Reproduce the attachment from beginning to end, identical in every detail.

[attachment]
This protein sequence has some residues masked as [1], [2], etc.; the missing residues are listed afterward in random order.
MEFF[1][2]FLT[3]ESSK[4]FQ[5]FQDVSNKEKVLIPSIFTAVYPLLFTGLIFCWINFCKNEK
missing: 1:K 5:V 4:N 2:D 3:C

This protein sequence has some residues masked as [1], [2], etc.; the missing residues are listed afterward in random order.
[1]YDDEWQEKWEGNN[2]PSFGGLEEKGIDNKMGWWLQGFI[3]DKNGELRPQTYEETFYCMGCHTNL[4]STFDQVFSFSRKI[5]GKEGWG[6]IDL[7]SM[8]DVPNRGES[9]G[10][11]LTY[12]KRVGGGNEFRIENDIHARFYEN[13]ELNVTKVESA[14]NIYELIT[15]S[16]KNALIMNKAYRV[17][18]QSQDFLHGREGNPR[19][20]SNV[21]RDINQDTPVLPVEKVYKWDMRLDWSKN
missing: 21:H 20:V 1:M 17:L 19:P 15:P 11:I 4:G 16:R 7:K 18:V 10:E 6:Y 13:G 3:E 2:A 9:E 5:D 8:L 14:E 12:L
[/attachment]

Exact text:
This protein sequence has some residues masked as [1], [2], etc.; the missing residues are listed afterward in random order.
MEFF[1][2]FLT[3]ESSK[4]FQ[5]FQDVSNKEKVLIPSIFTAVYPLLFTGLIFCWINFCKNEK
missing: 1:K 5:V 4:N 2:D 3:C

This protein sequence has some residues masked as [1], [2], etc.; the missing residues are listed afterward in random order.
[1]YDDEWQEKWEGNN[2]PSFGGLEEKGIDNKMGWWLQGFI[3]DKNGELRPQTYEETFYCMGCHTNL[4]STFDQVFSFSRKI[5]GKEGWG[6]IDL[7]SM[8]DVPNRGES[9]G[10][11]LTY[12]KRVGGGNEFRIENDIHARFYEN[13]ELNVTKVESA[14]NIYELIT[15]S[16]KNALIMNKAYRV[17][18]QSQDFLHGREGNPR[19][20]SNV[21]RDINQDTPVLPVEKVYKWDMRLDWSKN
missing: 21:H 20:V 1:M 17:L 19:P 15:P 11:I 4:G 16:R 7:K 18:V 10:E 6:Y 13:G 3:E 2:A 9:E 5:D 8:L 14:E 12:L